Up to 40 women from Australia have traveled to the Middle East to join or support terror groups, according to Foreign Minister Julie Bishop, cited in local media Thursday.
"More women are either joining their foreign fighter husbands or apparently seeking to find partners, the so-called jihadi brides, or are otherwise providing support for terrorist organizations," Bishop said, according to ABC News.
"Sadly we are seeing a younger cohort seeking to join the conflict in Syria and Iraq and an increasing number of young females.”
Her comments came after Duncan Lewis, director general of the Australian Security Intelligence Organization, told a Senate hearing Tuesday that dozens of young women had either traveled or were considering traveling to Syria or Iraq to become "jihadi brides."
"There are 30 to 40 women that are involved in this cohort that we know of, some of whom have been stopped, some of whom have been successful in getting offshore," he said, according to The Australian newspaper.
Lewis said Australians were believed to have fought for different factions in the Syrian civil war in recent years. Most of those who had since returned to Australia had done so before Daesh, the Arabic acronym for the Islamic State of Iraq and the Levant, conquered large areas of Syria and Iraq and declared a caliphate.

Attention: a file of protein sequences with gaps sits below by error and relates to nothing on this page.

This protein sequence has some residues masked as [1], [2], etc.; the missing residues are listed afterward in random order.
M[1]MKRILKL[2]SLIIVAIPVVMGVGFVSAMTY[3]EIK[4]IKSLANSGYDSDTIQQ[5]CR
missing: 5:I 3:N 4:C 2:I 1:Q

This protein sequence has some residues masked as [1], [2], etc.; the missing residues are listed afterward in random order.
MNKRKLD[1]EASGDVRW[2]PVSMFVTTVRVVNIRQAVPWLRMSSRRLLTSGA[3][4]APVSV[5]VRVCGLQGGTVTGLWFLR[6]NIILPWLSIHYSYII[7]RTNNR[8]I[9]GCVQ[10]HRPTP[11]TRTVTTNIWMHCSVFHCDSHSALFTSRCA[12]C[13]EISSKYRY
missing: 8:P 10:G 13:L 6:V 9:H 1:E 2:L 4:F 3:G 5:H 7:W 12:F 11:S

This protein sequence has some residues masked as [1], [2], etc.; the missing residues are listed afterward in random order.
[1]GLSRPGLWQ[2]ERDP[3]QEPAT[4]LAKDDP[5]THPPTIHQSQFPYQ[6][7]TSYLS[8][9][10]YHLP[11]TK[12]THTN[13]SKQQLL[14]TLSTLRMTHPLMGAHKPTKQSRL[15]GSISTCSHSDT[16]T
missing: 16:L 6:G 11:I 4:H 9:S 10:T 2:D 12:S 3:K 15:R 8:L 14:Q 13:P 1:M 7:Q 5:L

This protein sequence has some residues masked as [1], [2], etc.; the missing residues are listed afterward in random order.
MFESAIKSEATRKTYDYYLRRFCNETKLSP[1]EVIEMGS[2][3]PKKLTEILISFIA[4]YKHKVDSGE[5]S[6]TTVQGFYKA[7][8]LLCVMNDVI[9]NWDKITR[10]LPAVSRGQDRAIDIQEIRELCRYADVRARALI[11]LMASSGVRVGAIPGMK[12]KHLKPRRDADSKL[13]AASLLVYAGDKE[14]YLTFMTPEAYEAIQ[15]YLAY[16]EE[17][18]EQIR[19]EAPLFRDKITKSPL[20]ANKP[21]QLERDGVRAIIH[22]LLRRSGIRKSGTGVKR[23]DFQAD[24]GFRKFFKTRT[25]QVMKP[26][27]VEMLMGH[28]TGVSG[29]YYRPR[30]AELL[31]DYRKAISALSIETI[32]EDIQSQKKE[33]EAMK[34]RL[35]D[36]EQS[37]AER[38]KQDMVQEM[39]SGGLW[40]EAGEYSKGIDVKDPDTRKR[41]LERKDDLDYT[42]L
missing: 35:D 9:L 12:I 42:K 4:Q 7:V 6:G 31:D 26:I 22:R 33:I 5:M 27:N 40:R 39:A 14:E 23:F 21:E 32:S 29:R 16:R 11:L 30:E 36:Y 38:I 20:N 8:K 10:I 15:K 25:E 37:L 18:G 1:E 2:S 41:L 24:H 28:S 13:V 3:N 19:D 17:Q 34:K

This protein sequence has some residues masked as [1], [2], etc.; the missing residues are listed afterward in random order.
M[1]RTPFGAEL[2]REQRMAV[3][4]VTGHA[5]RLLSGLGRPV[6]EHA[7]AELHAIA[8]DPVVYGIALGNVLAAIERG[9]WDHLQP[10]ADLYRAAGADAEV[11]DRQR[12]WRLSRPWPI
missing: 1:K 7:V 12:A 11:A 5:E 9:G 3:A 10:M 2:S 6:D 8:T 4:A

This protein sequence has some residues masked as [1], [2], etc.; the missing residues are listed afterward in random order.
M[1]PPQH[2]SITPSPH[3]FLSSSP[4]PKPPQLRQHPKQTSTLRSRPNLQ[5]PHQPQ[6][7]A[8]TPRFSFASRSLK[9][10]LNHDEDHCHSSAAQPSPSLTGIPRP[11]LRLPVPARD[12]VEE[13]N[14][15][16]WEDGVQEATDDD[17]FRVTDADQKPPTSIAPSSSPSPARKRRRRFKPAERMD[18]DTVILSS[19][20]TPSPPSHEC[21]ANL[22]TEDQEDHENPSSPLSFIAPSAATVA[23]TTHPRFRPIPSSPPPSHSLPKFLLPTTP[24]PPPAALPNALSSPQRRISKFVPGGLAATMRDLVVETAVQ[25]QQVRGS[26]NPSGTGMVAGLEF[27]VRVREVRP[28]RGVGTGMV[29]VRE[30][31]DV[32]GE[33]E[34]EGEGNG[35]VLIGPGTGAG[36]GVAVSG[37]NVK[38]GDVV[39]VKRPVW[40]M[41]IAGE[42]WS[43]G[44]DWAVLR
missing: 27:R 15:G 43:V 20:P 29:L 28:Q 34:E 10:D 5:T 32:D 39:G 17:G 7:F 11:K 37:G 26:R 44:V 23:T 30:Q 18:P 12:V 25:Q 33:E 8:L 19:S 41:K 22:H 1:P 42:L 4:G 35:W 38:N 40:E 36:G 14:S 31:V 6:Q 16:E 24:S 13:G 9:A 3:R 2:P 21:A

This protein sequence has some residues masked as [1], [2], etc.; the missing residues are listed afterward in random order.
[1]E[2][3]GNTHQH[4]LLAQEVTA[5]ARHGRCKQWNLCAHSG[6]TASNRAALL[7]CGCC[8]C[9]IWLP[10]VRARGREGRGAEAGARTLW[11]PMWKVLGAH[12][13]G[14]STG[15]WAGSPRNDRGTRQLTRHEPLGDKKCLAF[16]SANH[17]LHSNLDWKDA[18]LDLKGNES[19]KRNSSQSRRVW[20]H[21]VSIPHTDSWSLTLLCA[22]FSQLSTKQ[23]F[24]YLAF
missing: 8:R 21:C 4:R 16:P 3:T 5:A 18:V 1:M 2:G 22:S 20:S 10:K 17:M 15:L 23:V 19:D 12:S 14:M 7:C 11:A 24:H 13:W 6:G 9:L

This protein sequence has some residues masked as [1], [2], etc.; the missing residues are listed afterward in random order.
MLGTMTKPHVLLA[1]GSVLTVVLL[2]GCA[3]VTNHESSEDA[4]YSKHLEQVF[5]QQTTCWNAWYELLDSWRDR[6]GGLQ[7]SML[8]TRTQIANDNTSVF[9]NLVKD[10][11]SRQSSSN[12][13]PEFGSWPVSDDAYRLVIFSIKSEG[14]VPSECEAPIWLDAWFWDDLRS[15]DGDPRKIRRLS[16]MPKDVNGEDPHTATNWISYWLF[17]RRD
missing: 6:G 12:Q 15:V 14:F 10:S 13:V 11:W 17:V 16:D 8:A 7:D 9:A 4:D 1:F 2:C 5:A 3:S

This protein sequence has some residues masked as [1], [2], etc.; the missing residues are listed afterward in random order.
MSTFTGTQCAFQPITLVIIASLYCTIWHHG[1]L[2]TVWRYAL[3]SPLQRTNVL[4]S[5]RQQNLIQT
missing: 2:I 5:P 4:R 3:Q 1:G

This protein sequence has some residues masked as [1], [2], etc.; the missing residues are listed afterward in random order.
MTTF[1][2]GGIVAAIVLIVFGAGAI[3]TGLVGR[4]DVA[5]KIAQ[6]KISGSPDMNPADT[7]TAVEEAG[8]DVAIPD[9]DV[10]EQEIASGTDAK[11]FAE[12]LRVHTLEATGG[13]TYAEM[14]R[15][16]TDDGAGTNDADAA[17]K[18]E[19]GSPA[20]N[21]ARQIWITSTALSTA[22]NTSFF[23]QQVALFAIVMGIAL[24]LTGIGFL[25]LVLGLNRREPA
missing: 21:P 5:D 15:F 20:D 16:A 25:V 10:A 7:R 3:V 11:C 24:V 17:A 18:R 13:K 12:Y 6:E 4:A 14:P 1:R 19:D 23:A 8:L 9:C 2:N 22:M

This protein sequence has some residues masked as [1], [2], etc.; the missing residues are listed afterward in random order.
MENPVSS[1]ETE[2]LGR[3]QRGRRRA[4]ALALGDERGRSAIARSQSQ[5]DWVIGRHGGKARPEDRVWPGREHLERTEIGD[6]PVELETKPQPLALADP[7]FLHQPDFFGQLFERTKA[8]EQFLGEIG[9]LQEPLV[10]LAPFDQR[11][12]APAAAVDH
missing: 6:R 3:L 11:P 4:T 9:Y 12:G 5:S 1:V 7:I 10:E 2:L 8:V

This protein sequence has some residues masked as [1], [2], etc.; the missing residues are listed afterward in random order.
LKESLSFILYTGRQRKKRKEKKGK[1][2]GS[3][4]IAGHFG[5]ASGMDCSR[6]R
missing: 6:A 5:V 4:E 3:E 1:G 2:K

Meanwhile, Bishop told parliament the rising number of women supporting terrorism “defies logic... given we know the attitude of Daesh towards women."
She told ABC News that “young women shouldn't be led to believe that there's some romantic adventure attached to supporting Daesh and similar terrorist organizations." She added that the group provided online advice on the treatment of sex slaves and encouraged sexual assault on children.
Calling on families to prevent young people from becoming radicalized, she said women made up nearly one-fifth of all foreign fighters.
Referring to the case of Amira Karroum, 22, from the Gold Coast, who traveled to Syria last year to join her husband and was killed a few days later, Bishop said: “Her death was not martyrdom, it was a tragic, senseless loss.”
Australia joined the US-led military alliance against Daesh last October and the government believes at least 70 Australians are fighting with militant groups in the Middle East.
The Senate has passed counter-terrorism legislation banning travel to designated areas. In December, Bishop proclaimed the Syrian city of Raqqa, a Daesh stronghold where Australian fighters are thought to be concentrated, as a prohibited area for nationals without a “legitimate purpose” to be there.
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